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Greenwich parish church, memorialisation and community c. 1700 to the present day

Greenwich parish church, memorialisation and community c. 1700 to the present day

Fisher, Alison Mary (2020) Greenwich parish church, memorialisation and community c. 1700 to the present day. PhD thesis, University of Greenwich.

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This study examines the relationships between the parish church(es) of Greenwich, London, and the local communities they served in the eighteenth, nineteenth and twentieth centuries. It incorporates architectural, local and national history sources and combines these fields. An exploration of three substantial church construction projects carried out in each of those three centuries, which all transformed the local church, has uncovered evidence of the memorialisation priorities and processes which shaped these church buildings. What was forgotten, discarded or changed, where it can be detected, has provided further detailed information about how the churches were remodelled to create a new version of the parish church in each period.

The historic presence of a royal palace and the Royal Hospital for Seamen in Greenwich made the interaction of local and national authorities during these church building projects atypical for a parish church. The extent to which the local parish communities participated in the transformation of their parish church(es) illuminates that shifting relationship. Combined with the varying participation of the state (through legislation, funding and the presiding Commissions) these church building projects produced churches that were complex collages of local and national interests. Notably, tensions arose between differing local and national memorialisation processes, highlighting how meaning was generated for these parish church buildings and where it was contested.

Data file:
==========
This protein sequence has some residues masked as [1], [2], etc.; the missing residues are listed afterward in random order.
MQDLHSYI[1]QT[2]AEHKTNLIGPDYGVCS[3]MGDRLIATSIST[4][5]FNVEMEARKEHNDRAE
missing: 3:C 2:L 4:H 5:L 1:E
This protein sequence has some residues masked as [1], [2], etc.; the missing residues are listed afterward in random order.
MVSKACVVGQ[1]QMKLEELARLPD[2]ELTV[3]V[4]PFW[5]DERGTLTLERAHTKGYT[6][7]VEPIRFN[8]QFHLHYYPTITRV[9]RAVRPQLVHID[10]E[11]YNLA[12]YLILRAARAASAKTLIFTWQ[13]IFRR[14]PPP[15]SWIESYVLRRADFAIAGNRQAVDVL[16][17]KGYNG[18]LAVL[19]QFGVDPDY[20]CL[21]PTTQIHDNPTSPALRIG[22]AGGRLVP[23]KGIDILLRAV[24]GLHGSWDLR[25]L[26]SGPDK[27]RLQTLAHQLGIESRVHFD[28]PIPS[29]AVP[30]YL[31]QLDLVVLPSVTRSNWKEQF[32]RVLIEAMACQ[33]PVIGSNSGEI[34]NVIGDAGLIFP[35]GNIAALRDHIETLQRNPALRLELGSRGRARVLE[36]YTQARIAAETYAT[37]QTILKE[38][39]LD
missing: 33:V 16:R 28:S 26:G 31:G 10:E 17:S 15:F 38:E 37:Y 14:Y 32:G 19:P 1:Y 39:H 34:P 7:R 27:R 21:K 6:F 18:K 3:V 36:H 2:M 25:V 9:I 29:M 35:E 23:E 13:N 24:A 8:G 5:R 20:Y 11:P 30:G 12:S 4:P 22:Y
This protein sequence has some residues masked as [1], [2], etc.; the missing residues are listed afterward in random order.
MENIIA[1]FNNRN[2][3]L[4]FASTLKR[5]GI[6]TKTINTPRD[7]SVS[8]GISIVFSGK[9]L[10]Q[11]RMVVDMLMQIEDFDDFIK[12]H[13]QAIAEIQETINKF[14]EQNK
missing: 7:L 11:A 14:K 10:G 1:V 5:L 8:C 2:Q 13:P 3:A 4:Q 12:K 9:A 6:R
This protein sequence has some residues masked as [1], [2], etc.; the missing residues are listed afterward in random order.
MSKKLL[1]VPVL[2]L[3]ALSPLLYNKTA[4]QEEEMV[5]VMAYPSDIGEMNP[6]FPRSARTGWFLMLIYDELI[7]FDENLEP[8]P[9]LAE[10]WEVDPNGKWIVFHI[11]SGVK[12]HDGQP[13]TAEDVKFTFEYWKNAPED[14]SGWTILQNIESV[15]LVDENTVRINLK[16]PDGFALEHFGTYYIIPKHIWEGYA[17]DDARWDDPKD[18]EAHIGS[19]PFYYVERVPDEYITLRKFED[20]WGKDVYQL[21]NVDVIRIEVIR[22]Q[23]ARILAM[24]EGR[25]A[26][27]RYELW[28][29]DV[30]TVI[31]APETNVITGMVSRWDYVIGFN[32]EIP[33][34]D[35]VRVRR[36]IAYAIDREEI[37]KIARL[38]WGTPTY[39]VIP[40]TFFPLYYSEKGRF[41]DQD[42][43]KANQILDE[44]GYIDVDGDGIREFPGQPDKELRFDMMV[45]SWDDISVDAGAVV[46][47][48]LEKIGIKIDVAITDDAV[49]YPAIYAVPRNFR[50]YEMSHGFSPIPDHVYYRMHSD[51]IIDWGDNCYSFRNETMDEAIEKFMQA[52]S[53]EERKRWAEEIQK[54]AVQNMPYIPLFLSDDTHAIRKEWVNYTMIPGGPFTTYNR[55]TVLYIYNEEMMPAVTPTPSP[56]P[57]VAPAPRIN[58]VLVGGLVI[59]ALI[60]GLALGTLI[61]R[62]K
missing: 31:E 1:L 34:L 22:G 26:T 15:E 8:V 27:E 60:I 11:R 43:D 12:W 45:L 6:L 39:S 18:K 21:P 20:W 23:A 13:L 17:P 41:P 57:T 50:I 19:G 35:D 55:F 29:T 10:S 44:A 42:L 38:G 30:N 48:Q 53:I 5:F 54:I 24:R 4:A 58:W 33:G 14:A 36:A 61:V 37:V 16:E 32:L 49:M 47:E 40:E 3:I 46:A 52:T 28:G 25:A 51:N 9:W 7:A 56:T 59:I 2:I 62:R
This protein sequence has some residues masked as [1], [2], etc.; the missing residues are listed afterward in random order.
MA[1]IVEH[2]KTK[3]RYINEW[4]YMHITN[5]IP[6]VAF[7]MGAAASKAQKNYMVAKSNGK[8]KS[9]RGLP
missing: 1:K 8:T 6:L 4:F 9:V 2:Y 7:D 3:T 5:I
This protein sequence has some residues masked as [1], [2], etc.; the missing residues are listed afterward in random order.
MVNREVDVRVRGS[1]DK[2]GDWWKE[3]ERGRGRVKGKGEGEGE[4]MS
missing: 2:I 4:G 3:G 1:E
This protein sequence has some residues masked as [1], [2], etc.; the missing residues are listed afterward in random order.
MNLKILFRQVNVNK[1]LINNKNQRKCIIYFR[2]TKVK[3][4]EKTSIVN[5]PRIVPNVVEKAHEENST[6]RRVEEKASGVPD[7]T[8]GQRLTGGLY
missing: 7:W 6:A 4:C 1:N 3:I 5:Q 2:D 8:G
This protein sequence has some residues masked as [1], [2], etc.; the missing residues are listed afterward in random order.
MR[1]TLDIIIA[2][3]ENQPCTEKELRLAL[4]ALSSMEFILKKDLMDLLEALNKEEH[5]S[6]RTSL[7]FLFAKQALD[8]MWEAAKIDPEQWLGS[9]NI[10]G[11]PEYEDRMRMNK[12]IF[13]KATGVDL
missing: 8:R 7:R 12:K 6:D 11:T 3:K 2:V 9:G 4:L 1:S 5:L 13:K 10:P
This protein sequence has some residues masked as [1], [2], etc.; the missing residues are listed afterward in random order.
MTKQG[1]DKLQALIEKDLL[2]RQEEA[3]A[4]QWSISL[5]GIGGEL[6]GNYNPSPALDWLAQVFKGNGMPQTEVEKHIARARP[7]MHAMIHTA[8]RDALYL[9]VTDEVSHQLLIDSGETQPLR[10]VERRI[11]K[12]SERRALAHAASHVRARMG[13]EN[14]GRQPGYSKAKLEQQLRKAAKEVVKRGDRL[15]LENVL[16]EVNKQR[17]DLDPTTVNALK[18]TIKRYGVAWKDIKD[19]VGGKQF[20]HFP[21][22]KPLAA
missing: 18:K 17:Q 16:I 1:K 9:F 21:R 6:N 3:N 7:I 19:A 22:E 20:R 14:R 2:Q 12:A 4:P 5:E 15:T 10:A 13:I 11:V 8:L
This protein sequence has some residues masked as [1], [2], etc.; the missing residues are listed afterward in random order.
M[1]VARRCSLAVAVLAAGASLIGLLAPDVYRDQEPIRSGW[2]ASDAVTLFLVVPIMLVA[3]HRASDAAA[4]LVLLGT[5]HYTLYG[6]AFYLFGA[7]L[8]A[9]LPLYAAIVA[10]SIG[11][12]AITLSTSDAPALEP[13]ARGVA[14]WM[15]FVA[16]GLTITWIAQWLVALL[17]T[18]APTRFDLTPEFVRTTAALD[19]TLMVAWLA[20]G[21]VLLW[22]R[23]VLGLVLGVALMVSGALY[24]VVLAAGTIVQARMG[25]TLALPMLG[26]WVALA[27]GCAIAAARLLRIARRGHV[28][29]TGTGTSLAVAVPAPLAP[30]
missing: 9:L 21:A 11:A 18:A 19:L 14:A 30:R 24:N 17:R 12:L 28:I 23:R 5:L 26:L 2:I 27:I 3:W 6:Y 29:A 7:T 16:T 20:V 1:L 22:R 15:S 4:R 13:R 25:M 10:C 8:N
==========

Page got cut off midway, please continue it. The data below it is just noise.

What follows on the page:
The current, twenty-first-century, project being carried out at St Alfege Church has engaged with national concerns, through the award of a National Lottery Heritage Fund grant, and issues of local memorialisation through a focus on local ‘heritage’ and interpretation exhibits inside the church. The ‘Heart of Greenwich’ project work hopes to preserve the church for future generations by making it a sustainable historic building, capable of navigating the stringent national legislation concerning the historic building fabric and uncertain funding provision. I show how, as in previous centuries, the historical associations of the church were curated to serve this cause.

Item Type: Thesis (PhD)
Uncontrolled Keywords: Greenwich parish church; Nicholas Hawksmoor (1661-1736); George Basevi (1794-1845); Albert Richardson (1880-1964).
Subjects: H Social Sciences > H Social Sciences (General)
Faculty / School / Research Centre / Research Group: Faculty of Liberal Arts & Sciences
Last Modified: 26 Sep 2022 08:54

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